5.      To establish and permanently maintain, a museum of natural history patterned after and following the general lines of the museum of natural history of New York City.

Anyhow, that’s how Bernheim Forest is connected to I.W. Harper, and how I came to be drinking Bourbon in the middle of a forest as part of Diageo’s launch event.  After being sold only in international markets for 20 years, Diageo is bringing it back to the U.S. within a month in a 15-year version and a no-age statement (NAS) version.

Doug Kragel, a brand ambassador for Diageo, explained that the New Bernheim Distillery is the source of the new I.W. Harper 15-year (presumably just before it was sold to Heaven Hill).  The source of the NAS version is not being disclosed.

J. M. Hirsch of the Associated Press reported that Doug told him that this new I.W. Harper “isn’t quite the same … [as] back in the day … but it’s awfully close.”  It’s also bound to be slightly different than the 12-year international variety, so let’s see how the new versions do.

Tasting Notes
Disclaimer: Diageo kindly invited me to the launch 
event at the Bernheim Arboretum and Research Forest 
to sample both new I.W. Harper brands
for this review, without any strings attached.
Thank you.


I.W. Harper Kentucky Straight Bourbon Whiskey

Distillery:

Undisclosed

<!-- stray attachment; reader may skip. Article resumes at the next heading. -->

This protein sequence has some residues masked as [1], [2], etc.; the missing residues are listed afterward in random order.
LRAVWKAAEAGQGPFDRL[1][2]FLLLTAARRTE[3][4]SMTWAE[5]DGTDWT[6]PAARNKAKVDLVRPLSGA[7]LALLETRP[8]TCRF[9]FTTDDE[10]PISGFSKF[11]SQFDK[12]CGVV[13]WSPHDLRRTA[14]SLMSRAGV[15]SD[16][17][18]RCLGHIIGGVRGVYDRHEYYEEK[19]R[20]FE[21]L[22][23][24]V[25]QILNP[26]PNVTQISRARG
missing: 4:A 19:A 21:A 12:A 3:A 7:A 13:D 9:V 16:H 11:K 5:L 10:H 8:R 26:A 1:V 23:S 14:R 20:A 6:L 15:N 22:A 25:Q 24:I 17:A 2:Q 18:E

Mash Bill:

73 corn; 18% rye; 9% malted barley
Age:
No Age Statement, but the youngest Bourbon in the bottle must be at least 4 years old under applicable regulations

Proof:

82 proof

Cost:
$34.99 / 750 mL bottle

Color:
Light amber.

Nose:
Very subtle, corn sweetness and vanilla.

Taste:
Very sweet with corn, vanilla and caramel, along with a nice orange citrus note.  Not as youngish as I expected, but still lacking spiciness, and not much oak to speak of.  However, it was creamier than I expected, and overall it clearly has older stock blended in.

Finish:
Really short.


Limited Edition I.W. Harper 15-Year Old Kentucky Straight Bourbon Whiskey

Distillery:

New Bernheim, Louisville, Kentucky
Mash Bill:

86% corn; 6% rye; 8% malted barley
Age:
15 years

Proof:

86 proof

Cost:
$74.99 / 750 mL bottle

Color:
Darker in comparison, as expected.

Nose:
Again, very subtle, but predominantly sweet.

Taste:
A ton of corn sweetness along with caramel and vanilla, but well balanced with oak, a little pepper spice, and plum.  Creamy.  I missed the pop of rye spice or fruitiness, but I still really enjoyed it.

Finish:
A much better finish in comparison, but a little one dimensional.

Bottom Line

I’ll have to revisit these since it’s risky to review based on a single tasting, and I’ll hold my normal scoring until I can try these again.  In the meantime, from the samples provided, I.W. Harper Straight Bourbon Whiskey strikes me good, but under-proofed with better options for the price.  However, due to blending in older stocks, it’s light years better than standard issue four-year Bourbon.  Others at the event liked the younger version over the 15-year version, but I will say that the younger version made some fantastic cocktails.  Between the two, I preferred the I.W. Harper 15-year, although again I think that it was under-proofed.  I’ll definitely buy a bottle of both of these when they’re released, and I’m hoping to score at least a sample of the international 12-year version to review all three blind.


2 comments:

  1. Brown Forman uses an 18% rye mashbill for Old Forester...

    ReplyDelete
    Replies
    1. Yes indeed. I wondered about that too, but had heard that the corn % was 72 (not 73), but regardless, that is a great guess for source.

      Delete